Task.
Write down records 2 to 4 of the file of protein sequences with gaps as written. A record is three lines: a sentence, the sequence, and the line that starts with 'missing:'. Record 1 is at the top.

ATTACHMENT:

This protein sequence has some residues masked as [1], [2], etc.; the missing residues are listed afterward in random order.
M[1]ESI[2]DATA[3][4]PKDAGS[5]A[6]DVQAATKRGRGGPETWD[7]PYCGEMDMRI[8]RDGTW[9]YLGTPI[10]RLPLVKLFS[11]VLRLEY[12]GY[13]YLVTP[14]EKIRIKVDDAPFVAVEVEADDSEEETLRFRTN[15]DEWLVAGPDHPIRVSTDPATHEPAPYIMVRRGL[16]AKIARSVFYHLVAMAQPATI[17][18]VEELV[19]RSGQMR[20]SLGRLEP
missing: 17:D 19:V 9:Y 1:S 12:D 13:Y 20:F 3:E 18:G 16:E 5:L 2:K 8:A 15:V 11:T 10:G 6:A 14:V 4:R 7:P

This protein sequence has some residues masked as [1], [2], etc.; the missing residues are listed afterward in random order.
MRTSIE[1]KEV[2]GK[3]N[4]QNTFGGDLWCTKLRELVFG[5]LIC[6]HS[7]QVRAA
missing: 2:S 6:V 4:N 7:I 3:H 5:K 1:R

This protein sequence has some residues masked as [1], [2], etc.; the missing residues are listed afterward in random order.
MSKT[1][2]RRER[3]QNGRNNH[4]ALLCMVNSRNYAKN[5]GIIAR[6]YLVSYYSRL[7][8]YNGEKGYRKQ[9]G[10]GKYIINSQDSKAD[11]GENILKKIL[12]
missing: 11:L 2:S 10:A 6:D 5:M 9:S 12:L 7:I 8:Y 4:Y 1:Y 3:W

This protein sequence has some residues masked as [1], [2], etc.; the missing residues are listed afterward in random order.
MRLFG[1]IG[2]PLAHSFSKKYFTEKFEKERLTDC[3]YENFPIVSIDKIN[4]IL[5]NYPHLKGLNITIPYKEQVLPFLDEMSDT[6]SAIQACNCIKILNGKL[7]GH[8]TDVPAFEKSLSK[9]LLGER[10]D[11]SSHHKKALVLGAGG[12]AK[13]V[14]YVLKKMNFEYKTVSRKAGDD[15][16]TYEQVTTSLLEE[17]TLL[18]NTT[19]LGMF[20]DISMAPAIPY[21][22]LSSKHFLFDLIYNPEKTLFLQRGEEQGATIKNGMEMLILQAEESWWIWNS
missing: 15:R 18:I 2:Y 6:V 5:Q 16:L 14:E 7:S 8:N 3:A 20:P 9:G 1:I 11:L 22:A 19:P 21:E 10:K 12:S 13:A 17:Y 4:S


This protein sequence has some residues masked as [1], [2], etc.; the missing residues are listed afterward in random order.
MRTSIE[1]KEV[2]GK[3]N[4]QNTFGGDLWCTKLRELVFG[5]LIC[6]HS[7]QVRAA
missing: 2:S 6:V 4:N 7:I 3:H 5:K 1:R

This protein sequence has some residues masked as [1], [2], etc.; the missing residues are listed afterward in random order.
MSKT[1][2]RRER[3]QNGRNNH[4]ALLCMVNSRNYAKN[5]GIIAR[6]YLVSYYSRL[7][8]YNGEKGYRKQ[9]G[10]GKYIINSQDSKAD[11]GENILKKIL[12]
missing: 11:L 2:S 10:A 6:D 5:M 9:S 12:L 7:I 8:Y 4:Y 1:Y 3:W

This protein sequence has some residues masked as [1], [2], etc.; the missing residues are listed afterward in random order.
MRLFG[1]IG[2]PLAHSFSKKYFTEKFEKERLTDC[3]YENFPIVSIDKIN[4]IL[5]NYPHLKGLNITIPYKEQVLPFLDEMSDT[6]SAIQACNCIKILNGKL[7]GH[8]TDVPAFEKSLSK[9]LLGER[10]D[11]SSHHKKALVLGAGG[12]AK[13]V[14]YVLKKMNFEYKTVSRKAGDD[15][16]TYEQVTTSLLEE[17]TLL[18]NTT[19]LGMF[20]DISMAPAIPY[21][22]LSSKHFLFDLIYNPEKTLFLQRGEEQGATIKNGMEMLILQAEESWWIWNS
missing: 15:R 18:I 2:Y 6:V 5:Q 16:L 14:E 7:S 8:N 3:A 20:P 9:G 1:I 11:L 22:A 19:P 21:E 10:K 12:S 13:A 17:Y 4:S